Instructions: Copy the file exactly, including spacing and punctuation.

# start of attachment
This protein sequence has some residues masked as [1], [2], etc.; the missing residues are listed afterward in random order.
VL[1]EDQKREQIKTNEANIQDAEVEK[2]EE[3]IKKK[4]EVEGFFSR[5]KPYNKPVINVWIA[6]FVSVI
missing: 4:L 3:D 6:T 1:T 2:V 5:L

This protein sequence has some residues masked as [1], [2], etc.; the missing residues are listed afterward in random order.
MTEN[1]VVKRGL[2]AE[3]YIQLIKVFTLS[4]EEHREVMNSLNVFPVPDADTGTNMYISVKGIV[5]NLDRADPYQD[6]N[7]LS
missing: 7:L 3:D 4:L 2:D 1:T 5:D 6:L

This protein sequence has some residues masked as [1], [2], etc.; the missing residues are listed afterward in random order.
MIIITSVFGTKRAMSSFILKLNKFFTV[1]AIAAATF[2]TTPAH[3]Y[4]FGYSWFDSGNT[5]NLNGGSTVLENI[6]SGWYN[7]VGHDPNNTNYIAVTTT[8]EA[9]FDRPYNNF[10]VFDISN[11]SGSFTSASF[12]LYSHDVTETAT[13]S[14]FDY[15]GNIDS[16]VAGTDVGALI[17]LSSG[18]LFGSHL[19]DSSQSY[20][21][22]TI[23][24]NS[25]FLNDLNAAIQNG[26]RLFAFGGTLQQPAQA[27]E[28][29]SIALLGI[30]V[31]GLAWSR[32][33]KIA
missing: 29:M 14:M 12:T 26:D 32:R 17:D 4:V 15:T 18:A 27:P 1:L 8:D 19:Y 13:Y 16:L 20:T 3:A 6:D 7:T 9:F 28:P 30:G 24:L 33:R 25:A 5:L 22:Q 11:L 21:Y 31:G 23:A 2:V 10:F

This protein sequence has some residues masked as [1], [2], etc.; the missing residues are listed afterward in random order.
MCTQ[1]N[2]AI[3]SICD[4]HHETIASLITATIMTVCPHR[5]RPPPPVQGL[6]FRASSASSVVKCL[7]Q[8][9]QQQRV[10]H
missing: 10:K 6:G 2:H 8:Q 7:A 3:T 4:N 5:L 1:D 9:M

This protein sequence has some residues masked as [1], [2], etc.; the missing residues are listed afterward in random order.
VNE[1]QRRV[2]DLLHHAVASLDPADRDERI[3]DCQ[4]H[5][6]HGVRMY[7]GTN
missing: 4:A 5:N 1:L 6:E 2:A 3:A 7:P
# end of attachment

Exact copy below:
This protein sequence has some residues masked as [1], [2], etc.; the missing residues are listed afterward in random order.
VL[1]EDQKREQIKTNEANIQDAEVEK[2]EE[3]IKKK[4]EVEGFFSR[5]KPYNKPVINVWIA[6]FVSVI
missing: 4:L 3:D 6:T 1:T 2:V 5:L

This protein sequence has some residues masked as [1], [2], etc.; the missing residues are listed afterward in random order.
MTEN[1]VVKRGL[2]AE[3]YIQLIKVFTLS[4]EEHREVMNSLNVFPVPDADTGTNMYISVKGIV[5]NLDRADPYQD[6]N[7]LS
missing: 7:L 3:D 4:L 2:D 1:T 5:D 6:L

This protein sequence has some residues masked as [1], [2], etc.; the missing residues are listed afterward in random order.
MIIITSVFGTKRAMSSFILKLNKFFTV[1]AIAAATF[2]TTPAH[3]Y[4]FGYSWFDSGNT[5]NLNGGSTVLENI[6]SGWYN[7]VGHDPNNTNYIAVTTT[8]EA[9]FDRPYNNF[10]VFDISN[11]SGSFTSASF[12]LYSHDVTETAT[13]S[14]FDY[15]GNIDS[16]VAGTDVGALI[17]LSSG[18]LFGSHL[19]DSSQSY[20][21][22]TI[23][24]NS[25]FLNDLNAAIQNG[26]RLFAFGGTLQQPAQA[27]E[28][29]SIALLGI[30]V[31]GLAWSR[32][33]KIA
missing: 29:M 14:M 12:T 26:D 32:R 17:D 4:V 15:T 18:A 27:P 1:L 8:D 19:Y 13:Y 16:L 20:T 3:A 6:D 7:T 9:F 28:P 30:G 24:L 33:R 25:A 5:L 22:Q 11:L 21:Y 31:G 23:A 2:V 10:F

This protein sequence has some residues masked as [1], [2], etc.; the missing residues are listed afterward in random order.
MCTQ[1]N[2]AI[3]SICD[4]HHETIASLITATIMTVCPHR[5]RPPPPVQGL[6]FRASSASSVVKCL[7]Q[8][9]QQQRV[10]H
missing: 10:K 6:G 2:H 8:Q 7:A 3:T 4:N 5:L 1:D 9:M

This protein sequence has some residues masked as [1], [2], etc.; the missing residues are listed afterward in random order.
VNE[1]QRRV[2]DLLHHAVASLDPADRDERI[3]DCQ[4]H[5][6]HGVRMY[7]GTN
missing: 4:A 5:N 1:L 6:E 2:A 3:A 7:P